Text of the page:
Michele Romanow Clearbanc Co-Founder & President, joined Yahoo Finance to discuss the impact of covid-19 on e-commerce.
ADAM SHAPIRO: Michele Romanow is the Clearbanc co-founder. She is joining us from Toronto, Canada. Good to see you again. It's really-- I guess, it's to be expected, as we all have started, or eight months ago, nine months ago, buying online in ways we hadn't before. There's really nothing that's going to stop this juggernaut. Is there a point? Is it too soon to say when e-commerce may actually surpass brick and mortar? It's still-- there's still quite a gap to close.
MICHELE ROMANOW: Yeah, so, you know, if you zoom out and look at where we are today, I mean, e-commerce sales, the percentage of retail sales went from 14% of retail sales at the beginning of COVID to almost 30% today. So there is that path where we could completely see this getting to half of retail sales. As we've gone back into lockdown, we've seen this. And I think what's really interesting, on this Black Friday, we actually saw a lot of small businesses win for the first time.
So, you know, Clearbanc's the largest e-commerce investor. We have 20,000 companies connected in-- to us. And when we look at the companies that are doing less than 30k, so really, those are these new early small businesses, those this Black Friday were up about 150%. So I think that's really good news, is this message about shopping local, but just doing it online is really getting out there.
SEANA SMITH: Michele, when we talk about accelerating trends here, we talked about the time and time again, not only with retail, but really, across all sectors when it comes to COVID and the changes that it has prompted over just 10 months, how-- when you talk about 14% of e-commerce sales accounted for all of retail back in March, now it's close to 30%, how quickly did we grow? I mean, was that something that would have taken three years, five years? Did we see 10 years of growth in just 10 months?
MICHELE ROMANOW: We saw 10 years of growth. Internally, as a team, we're talking about we're not in e-commerce 2020. We are in e-commerce 2030 right now. Because this was very slow. People were changing consumer behaviors very slowly. Think about folks like my mother who were scared to buy their groceries online because the blueberries would be crushed. Well, COVID came, and she bought her blueberries online. They were just fine. And, you know, she changed a shopping habit permanently.
And so, I think that's why we're going to see a lot of these secular changes, as we've gotten more comfortable with the categories that we wanted online. We also saw new categories open up that I thought were surprising. I mean, the big ones that were up in our portfolio-- no surprise here-- medical supplies, collectibles. People were looking for nostalgia and hobbies. And then the last one that really surged this year was CBD.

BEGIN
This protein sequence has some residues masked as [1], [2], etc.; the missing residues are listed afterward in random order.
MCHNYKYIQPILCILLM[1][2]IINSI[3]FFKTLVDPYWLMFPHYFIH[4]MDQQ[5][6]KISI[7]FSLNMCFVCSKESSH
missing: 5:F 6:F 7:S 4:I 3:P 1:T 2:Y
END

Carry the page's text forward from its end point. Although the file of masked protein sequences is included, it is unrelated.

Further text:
ADAM SHAPIRO: CBD, we're debating in the United States whether we want to legalize marijuana. There could be a vote in the House on that this week. But I want to get back to this growth because you talked about the monthly revenues. And Clearbanc, you truly saw some incredible growth. Give us some of the numbers. And even though we're not going to go backwards, that kind of growth, it's not really sustainable once we really do get out of the pandemic, or is it?
MICHELE ROMANOW: You know, it is really hard to see. I think that we've actually changed a lot of these patterns. I don't think we'll keep seeing, you know-- we'll not see next year 30% to 40% of retail sales being e-commerce. This is probably going to slow down a little bit.
But the reality is, is that e-commerce is getting better and better at anticipating our habits, giving us, you know, easy ways for things to arrive at our door without us doing much thinking or much work. There is a lot of things on subscription now, which are really helping consumers do less things in their lives. And so, I think we can anticipate that this could still keep growing quite substantially, depending on how fast we get back to normal. And it's going to be interesting to see how next year is going to play out.
SEANA SMITH: Michele, when people change the way that they shop, it obviously has an impact then on advertising. How-- to what degree has this changed the advertising landscape, and how?
MICHELE ROMANOW: Well, this is really interesting. So, you know, one of the ways that most of these small, independent e-commerce stores, largely the ones that we back have grown, are Facebook and Google Ads. And Facebook was really the dominant platform for so long for so much discovery. But this Black Friday, we actually saw Facebook was down almost 9% and Google was up over 52%.
And so, I think there's probably-- you know, this is pretty fascinating to me. This is not a trend I would have expected. But I think there's a few things. I think Facebook was very aggressive before the election with, you know, limiting all sorts of ads. And so there's a lot of advertisers that were cut off or their accounts were suspended, so they actually couldn't spend the same way.
The second thing is now that people are spending so much more time online. Google's very good at following you around the internet. So as you're looking for other things, they're putting those nice little pop-ups being like, remember, you clicked on this a few days ago. Maybe you still want it.
And the last thing is that, you know, this has been the year of TikTok. People have really changed their social media and have added a new platform, which is giving, you know, these small brands a whole new way to reach especially these young Gen Z customers.
ADAM SHAPIRO: You talk about young Gen Z, but we'll really have jumped the shark when your mother and my mother are doing TikTok. Then we're talking. But I gotta say, thank you so much for being here, Michele Romanow, Clearbanc co-founder. Good to see you once again. Stay healthy, and be well.